The probably most interesting thing is the shift of thinking, instead of thinking about systems/devices and how they connect together (aka the Network) the focus relies now on services which use the network as the underlaying system which is also another interesting point of view.

2013 will get me more into this direction since we are going to increase our consulting services and some colleagues and me are selected to develop those offers.


2012 was also a real calm year in terms of my blog, this post is only the second post for 2012! Not much I know but time and mood didn’t permit to write more 😉 I did also think about the future of this blog and what I should do with it. The conclusion out of this is to change the focus of this blog, in the past the blog was pure technical related. Trying to explain protocols and other stuff to the community, but It always took me (dunno how this is for others) a long time to write an article, check it for technical errors (you can keep grammar and spelling errors if you find them ;)). There are a lot of other blogs around which are explaining this and a lot of them are probably doing it even better than I can, I decided to write more about things I stumble upon during my projects or other things I think they might be worth sharing. Ill leave the technical explanations to people that actually do it better 🙂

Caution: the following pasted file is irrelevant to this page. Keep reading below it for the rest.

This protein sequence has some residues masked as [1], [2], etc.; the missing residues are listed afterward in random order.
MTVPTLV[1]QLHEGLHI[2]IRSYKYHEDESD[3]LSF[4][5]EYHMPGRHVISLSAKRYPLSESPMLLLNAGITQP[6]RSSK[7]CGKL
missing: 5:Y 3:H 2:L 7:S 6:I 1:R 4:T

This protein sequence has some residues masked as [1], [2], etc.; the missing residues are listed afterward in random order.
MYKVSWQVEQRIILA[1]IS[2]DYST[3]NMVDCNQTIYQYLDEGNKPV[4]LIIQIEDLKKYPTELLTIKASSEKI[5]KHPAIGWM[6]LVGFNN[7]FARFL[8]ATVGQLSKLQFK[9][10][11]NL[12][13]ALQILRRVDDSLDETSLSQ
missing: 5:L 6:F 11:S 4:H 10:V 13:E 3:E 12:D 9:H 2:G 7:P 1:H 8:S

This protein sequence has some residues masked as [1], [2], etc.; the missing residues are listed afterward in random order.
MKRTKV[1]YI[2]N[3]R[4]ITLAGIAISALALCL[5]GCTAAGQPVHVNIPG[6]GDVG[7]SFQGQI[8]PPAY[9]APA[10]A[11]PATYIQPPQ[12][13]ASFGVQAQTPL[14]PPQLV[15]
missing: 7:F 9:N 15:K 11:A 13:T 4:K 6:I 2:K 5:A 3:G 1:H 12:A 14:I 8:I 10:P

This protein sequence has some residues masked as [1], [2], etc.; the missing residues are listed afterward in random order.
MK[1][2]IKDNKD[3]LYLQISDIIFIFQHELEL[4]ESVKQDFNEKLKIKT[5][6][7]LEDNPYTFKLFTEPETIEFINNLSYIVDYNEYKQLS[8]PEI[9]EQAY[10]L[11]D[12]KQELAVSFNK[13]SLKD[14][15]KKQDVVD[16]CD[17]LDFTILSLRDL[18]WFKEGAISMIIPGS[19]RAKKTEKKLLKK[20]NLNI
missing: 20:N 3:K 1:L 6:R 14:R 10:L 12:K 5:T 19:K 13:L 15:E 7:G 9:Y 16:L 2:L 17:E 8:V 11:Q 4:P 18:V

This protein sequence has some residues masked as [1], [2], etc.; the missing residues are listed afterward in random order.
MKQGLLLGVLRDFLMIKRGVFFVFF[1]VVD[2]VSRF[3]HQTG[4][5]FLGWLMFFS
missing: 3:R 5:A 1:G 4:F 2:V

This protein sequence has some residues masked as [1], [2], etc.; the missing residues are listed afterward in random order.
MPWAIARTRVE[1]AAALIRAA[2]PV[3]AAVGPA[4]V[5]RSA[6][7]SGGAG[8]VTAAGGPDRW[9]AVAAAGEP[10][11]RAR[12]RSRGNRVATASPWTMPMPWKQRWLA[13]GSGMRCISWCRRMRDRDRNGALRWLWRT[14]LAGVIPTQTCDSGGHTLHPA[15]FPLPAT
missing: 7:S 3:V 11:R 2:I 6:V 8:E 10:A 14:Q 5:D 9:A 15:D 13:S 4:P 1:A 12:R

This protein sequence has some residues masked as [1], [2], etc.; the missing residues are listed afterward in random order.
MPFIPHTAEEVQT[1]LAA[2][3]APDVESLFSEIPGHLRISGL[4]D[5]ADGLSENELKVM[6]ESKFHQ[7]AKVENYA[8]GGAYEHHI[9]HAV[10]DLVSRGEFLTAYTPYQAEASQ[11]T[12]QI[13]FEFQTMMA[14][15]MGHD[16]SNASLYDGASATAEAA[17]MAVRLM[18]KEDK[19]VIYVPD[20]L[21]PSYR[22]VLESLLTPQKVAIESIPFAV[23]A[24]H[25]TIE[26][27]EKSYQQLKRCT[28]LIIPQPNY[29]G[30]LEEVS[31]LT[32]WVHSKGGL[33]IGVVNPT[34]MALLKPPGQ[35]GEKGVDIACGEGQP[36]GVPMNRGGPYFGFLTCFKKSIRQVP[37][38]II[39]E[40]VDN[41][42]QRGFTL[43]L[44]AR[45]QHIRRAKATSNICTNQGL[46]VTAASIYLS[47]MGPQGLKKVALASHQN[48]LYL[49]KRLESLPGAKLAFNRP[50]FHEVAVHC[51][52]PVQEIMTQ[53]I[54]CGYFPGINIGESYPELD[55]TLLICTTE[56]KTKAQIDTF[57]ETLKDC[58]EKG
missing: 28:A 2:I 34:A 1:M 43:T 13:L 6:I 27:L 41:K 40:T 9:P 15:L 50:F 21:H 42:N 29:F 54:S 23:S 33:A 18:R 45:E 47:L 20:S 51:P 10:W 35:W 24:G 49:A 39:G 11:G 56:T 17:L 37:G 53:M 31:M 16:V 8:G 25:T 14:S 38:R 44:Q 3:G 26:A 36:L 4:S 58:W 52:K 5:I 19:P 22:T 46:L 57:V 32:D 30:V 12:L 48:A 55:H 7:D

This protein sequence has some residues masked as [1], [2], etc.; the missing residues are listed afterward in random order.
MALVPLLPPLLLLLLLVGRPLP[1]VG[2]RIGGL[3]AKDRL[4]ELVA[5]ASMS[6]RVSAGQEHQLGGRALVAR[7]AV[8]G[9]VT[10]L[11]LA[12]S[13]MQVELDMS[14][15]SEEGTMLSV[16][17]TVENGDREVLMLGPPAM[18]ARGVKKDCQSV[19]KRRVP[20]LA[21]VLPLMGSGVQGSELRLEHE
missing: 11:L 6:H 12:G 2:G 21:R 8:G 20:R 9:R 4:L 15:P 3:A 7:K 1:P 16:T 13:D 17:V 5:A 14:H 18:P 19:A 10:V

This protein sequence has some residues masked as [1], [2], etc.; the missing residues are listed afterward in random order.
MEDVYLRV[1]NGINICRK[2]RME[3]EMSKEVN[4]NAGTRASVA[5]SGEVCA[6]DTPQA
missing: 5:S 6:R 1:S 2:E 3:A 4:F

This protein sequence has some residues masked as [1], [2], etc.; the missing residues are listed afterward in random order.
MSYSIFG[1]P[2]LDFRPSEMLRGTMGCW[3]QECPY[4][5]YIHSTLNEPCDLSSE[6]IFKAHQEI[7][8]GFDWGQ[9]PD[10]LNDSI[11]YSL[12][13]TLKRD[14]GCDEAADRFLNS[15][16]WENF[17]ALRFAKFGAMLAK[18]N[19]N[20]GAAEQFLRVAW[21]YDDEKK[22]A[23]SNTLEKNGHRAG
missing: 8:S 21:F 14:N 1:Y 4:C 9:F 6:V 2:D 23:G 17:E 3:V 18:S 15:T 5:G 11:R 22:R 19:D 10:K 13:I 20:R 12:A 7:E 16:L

Maybe one last thing. I sometimes get comments or mails from people asking me to help them with their CCIE studies. I am not going to give advice nor help, guys there are a lot of companies, blogs and mailing lists around for those things which have more actual information (hey I did pass the lab in 2008, guess how many times the lab did change during this time…). And something you really should add to your skills is to do your own research before asking to be spoon feed with information. A teacher once told me:


You don’t have to know everything, you just have to know where to find it


No one (maybe with some small exceptions) is able to know everything and if you are like 99.999% of mankind you should really make yourself comfortable with doing research by yourself, this skill will help you a lot in life (no matter if its at work or in your private life).